Turkey says will respond if United States imposes more sanctions

  • Turkey says will respond if United States imposes more sanctions

Turkey says will respond if United States imposes more sanctions

The White House said on Wednesday that it would not remove steel tariffs on Turkey, appearing to give Ankara little incentive to work for the release of Andrew Brunson, a pastor on trial in Turkey on terrorism charges.

Earlier this month, Washington imposed tough economic sanctions on Turkey's justice minister and interior minister for not releasing Andrew Brunson, an evangelical Presbyterian pastor from North Carolina.

Turkey on Friday threatened to respond if the United States levied further sanctions over the detention of an American pastor which has sparked a diplomatic standoff and battered the Turkish currency.

The currency has lost almost 40 per cent of its value against the dollar this year, hit by Ankara's worsening rift with Washington and investor alarm about President Tayyip Erdogan's influence over monetary policy.

U.S. Treasury chief Steve Mnuchin earlier said the U.S. could put more sanctions on Turkey. It's not clear how much more they'd be willing to contribute if the United States just keeps making things worse.

Albayrak's ministry said they had discussed USA sanctions against Turkey and agreed to act together in responding to such moves and to boost cooperation between their countries.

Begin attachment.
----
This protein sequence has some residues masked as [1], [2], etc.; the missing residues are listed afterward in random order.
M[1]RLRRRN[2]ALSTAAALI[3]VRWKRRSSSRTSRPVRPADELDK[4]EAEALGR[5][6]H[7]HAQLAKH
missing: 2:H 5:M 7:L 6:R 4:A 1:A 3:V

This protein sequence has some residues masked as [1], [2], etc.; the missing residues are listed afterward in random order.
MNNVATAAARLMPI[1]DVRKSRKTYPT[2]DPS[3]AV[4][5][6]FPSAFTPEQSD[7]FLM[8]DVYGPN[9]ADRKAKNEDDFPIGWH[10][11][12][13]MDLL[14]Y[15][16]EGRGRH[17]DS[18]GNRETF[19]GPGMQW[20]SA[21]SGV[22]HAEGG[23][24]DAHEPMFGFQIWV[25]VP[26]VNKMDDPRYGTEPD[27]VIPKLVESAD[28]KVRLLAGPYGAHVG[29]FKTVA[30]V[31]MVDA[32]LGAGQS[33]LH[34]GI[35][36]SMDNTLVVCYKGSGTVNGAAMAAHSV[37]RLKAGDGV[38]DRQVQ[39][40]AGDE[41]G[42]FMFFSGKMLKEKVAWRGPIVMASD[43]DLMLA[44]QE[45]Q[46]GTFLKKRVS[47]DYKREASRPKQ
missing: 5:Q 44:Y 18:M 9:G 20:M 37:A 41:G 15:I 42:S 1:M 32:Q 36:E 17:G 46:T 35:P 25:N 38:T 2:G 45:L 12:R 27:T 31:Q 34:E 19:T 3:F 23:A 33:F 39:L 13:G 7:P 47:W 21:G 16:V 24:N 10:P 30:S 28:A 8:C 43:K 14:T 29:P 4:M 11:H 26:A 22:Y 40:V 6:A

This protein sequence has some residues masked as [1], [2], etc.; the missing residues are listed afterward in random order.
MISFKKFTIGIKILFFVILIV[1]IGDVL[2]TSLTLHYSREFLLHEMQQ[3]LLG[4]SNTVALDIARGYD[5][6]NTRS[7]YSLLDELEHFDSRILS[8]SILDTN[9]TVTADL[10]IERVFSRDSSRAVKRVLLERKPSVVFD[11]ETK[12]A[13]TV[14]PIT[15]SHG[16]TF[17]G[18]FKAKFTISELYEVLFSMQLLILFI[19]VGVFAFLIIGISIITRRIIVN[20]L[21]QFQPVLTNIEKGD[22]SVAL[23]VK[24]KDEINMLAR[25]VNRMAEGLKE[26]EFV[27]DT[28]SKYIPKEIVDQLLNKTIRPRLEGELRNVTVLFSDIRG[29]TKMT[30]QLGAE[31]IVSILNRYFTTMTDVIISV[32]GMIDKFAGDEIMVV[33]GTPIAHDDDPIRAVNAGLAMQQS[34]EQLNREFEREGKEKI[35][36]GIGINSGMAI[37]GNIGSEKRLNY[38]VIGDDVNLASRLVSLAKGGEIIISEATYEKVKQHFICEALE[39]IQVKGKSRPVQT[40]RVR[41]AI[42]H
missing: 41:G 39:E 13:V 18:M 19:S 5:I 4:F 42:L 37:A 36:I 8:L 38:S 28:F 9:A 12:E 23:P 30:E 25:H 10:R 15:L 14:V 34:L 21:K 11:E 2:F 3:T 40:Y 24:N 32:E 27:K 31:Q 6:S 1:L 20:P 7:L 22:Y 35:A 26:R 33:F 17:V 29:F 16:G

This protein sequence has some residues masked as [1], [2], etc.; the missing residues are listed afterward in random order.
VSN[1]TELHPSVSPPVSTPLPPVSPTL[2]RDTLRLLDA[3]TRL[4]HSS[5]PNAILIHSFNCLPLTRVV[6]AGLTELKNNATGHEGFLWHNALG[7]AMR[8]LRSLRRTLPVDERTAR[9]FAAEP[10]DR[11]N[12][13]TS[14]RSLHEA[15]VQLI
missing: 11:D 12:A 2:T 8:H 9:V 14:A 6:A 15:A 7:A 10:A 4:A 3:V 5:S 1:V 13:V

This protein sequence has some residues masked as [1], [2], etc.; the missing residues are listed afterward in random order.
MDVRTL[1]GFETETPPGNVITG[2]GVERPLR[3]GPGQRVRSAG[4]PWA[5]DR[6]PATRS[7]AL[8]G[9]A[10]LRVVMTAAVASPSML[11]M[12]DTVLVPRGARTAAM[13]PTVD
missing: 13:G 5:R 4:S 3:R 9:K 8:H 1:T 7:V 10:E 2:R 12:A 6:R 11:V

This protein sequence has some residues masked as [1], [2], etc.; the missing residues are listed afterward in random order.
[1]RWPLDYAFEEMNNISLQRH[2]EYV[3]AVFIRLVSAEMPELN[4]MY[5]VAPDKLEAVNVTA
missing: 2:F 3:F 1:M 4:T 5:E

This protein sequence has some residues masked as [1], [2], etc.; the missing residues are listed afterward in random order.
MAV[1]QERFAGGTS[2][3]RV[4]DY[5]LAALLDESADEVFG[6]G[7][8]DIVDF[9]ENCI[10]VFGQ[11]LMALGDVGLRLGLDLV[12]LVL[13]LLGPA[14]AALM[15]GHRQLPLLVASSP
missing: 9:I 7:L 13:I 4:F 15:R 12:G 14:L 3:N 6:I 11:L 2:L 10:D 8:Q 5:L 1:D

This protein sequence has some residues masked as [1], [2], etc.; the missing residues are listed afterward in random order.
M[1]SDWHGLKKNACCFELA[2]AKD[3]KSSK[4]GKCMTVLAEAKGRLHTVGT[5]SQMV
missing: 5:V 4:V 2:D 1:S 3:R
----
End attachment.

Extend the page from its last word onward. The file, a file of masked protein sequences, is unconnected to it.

China said that a delegation led by its vice commerce minister would travel to the United States for talks on August 21 and 22, raising hopes that Beijing and Washington may resolve the escalating tariff war that has roiled financial markets since early March.

Turkish Finance Minister Berat Albayrak, who is Erdogan's son-in-law, and his Qatari counterpart Ali Sharif Al-Emadi were present at the talks in the capital Ankara.

In U.S. markets, the Dow Jones Industrial Average .DJI rose 396.32 points, or 1.58 percent, to 25,558.73, the S&P 500 .SPX gained 22.32 points, or 0.79 percent, to 2,840.69 and the Nasdaq Composite .IXIC added 32.41 points, or 0.42 percent, to 7,806.52.

The dispute over Brunson and other frictions between Washington and Ankara have been one reason the Turkish lira has plunged 40 per cent this year.

Supporters of Brunson, who ran a small church in the Turkish coastal city of Izmir, say allegations that he was linked to Kurdish rebels as well as Turkish cleric and alleged coup plotter Fethullah Gulen are absurd.

Gallego said that Brunson's lawyer had indicated he would be willing to take his client's case to the constitutional court.

Erdogan thanked the emir and the people of Qatar for "standing by Turkey", the official Anadolu news agency reported.

European banks and copper also fell into bear market territory.

President Trump tweeted Thursday evening calling for Brunson's release, saying that the U.S. He said he was also considering an appeal to Turkey's constitutional court. The lira's sharp decline has sparked fears in the worldwide community of a Turkish economic crisis.